Darcy’s Voyage, A Tale of Uncharted Love on the Open Seas
Rating: 4 out of 5
One Sentence Summary:
Instead of meeting in Hertfordshire, Darcy and Lizzie meet two years prior in a shared carriage and then in a voyage to America, resulting in a life-changing event.
Of all the kinds of P&P books, I like variations best. Not to diss the original (heavens no) but retellings do get rather predictable. And in variations, the sky’s the limit for what you can do, which is a power not to be taken lightly.
That said, Darcy’s Voyage definitely veers away from the original. Here, Darcy and Elizabeth meet two years before they should have in the original story line. They share a carriage from London to Derbyshire and Hertfordshire (taxi system anyone?) and of course they wouldn’t be Darcy and Lizzy if they don’t misunderstand each other first with their pride and prejudice. All in all though, they part in good terms, having passed the hurdle of Darcy’s almost misanthropic shyness and Lizzy’s hurt vanity.
The catch? They don’t ask for each other’s names.
Fast forward to two years and they’ve relegated each other to the back of their minds and meet aboard the Pemberley’s Promise headed to America. They don’t even recognize each other at first… Segue though— is two years a long enough time to forget a face? I wonder if that happened to me and I carried a torch for the guy, would I forget what he looked like so easily? Would you?… Anyway, as at first, they carry on with their usual mistakes like Darcy disparaging Lizzy and all the women on board (“I have only seen meagerly tolerable women in this ship; certainly none handsome enough to tempt me in the least”) and Lizzy pre-judging Darcy based on that and, of course, his shyness mistaken as arrogance and pride.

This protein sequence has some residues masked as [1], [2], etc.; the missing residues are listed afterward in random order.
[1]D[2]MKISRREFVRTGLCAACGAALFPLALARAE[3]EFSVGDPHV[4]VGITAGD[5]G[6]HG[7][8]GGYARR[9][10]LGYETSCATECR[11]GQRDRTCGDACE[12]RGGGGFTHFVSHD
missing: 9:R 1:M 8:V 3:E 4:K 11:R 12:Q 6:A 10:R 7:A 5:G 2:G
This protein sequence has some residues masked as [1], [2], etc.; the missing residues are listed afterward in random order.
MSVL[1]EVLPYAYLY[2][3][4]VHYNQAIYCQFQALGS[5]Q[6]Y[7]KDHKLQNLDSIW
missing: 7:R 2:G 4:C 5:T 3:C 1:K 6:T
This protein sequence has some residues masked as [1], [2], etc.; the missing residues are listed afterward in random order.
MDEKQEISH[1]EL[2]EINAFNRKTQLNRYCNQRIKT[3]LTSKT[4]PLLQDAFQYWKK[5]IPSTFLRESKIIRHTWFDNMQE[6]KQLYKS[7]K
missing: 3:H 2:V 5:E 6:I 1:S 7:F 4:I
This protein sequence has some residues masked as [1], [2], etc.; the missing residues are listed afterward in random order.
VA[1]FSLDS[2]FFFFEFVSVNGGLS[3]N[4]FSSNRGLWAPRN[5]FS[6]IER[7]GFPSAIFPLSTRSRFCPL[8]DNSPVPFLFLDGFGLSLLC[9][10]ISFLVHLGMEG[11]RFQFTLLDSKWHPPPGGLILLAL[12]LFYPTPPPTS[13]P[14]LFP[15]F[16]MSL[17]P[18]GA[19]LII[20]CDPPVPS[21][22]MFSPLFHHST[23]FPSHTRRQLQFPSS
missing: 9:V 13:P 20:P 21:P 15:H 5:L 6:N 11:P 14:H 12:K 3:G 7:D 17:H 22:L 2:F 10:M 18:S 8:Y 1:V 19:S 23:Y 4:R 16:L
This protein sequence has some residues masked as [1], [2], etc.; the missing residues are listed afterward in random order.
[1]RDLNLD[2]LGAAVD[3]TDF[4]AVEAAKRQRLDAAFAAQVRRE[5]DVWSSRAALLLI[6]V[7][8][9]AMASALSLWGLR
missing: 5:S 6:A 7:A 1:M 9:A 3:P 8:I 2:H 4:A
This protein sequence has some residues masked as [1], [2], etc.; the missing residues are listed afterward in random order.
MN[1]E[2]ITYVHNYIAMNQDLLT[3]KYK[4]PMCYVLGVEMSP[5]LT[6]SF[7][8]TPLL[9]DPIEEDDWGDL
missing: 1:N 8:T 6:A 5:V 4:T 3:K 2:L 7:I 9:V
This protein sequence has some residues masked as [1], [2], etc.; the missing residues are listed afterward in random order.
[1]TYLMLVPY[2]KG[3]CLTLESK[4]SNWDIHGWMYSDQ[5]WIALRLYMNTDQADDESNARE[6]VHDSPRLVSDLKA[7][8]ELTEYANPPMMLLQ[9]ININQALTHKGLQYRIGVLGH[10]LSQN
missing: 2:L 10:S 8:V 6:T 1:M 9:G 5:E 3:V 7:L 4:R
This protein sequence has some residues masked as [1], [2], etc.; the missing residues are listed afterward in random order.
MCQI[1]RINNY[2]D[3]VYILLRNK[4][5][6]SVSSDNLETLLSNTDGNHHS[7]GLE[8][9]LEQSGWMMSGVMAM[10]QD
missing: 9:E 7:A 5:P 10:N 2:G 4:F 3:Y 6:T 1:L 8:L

They do of course, warm up to each other faster, without the Bennets, the Bingleys and Hursts, and (mostly) Wickham to get in between them. During the trip, Lizzy gets sick and she needs to be taken better care of. Darcy, who by this time has already unwittingly fallen for Lizzy (again), proposes a mad plan.
As in he literally proposes.
What ensues is a lot of romance, a bit more misunderstandings, Lizzy leaving Darcy (whoops), and a reunion prior to their happily ever after. I have to say, my favourite part of the whole story was their meeting again in Netherfield (whoops number two). They obviously have feelings for each other, though unsure of the other’s reception. And it’s almost hilarious how Lizzy would think that Darcy may have feelings for Caroline… Caroline Bingley. Most fulfilling is how Caroline tries to disgrace and discredit Lizzy to Darcy and all that time, they’re already in love with each other and still married!
What I Loved:
- The tension of will they-won’t they meet again is exquisite. I mean, of course they will, but that didn’t stop me from wanting it to happen sooner. And the moment that they did? I felt like jumping up and down and wondering if the characters are seeing the same things I am.
What I Didn’t Love:
- My one complaint in the story is how Lizzy reacts to Lady Catherine’s visit. She holds her own good enough until she leaves, but then collapses and cries in Darcy’s arm when he returns. Given, she’s never experienced Lady Catherine’s particular brand of “condescension” since she’s never been to Rosings. And she’s only heard of Lady Catherine’s “munificence” through Mr. Collins (though she sees through it easily). But is it just me or should Lizzy have had stood stronger than that?
All in All:
I was really satisfied with this book. It was definitely unique and interesting without deviating too much and careening off a cliff. And of course it was just as romantic and as much a comedy of errors as the original P&P was. I couldn’t be happier that it was such a thick book.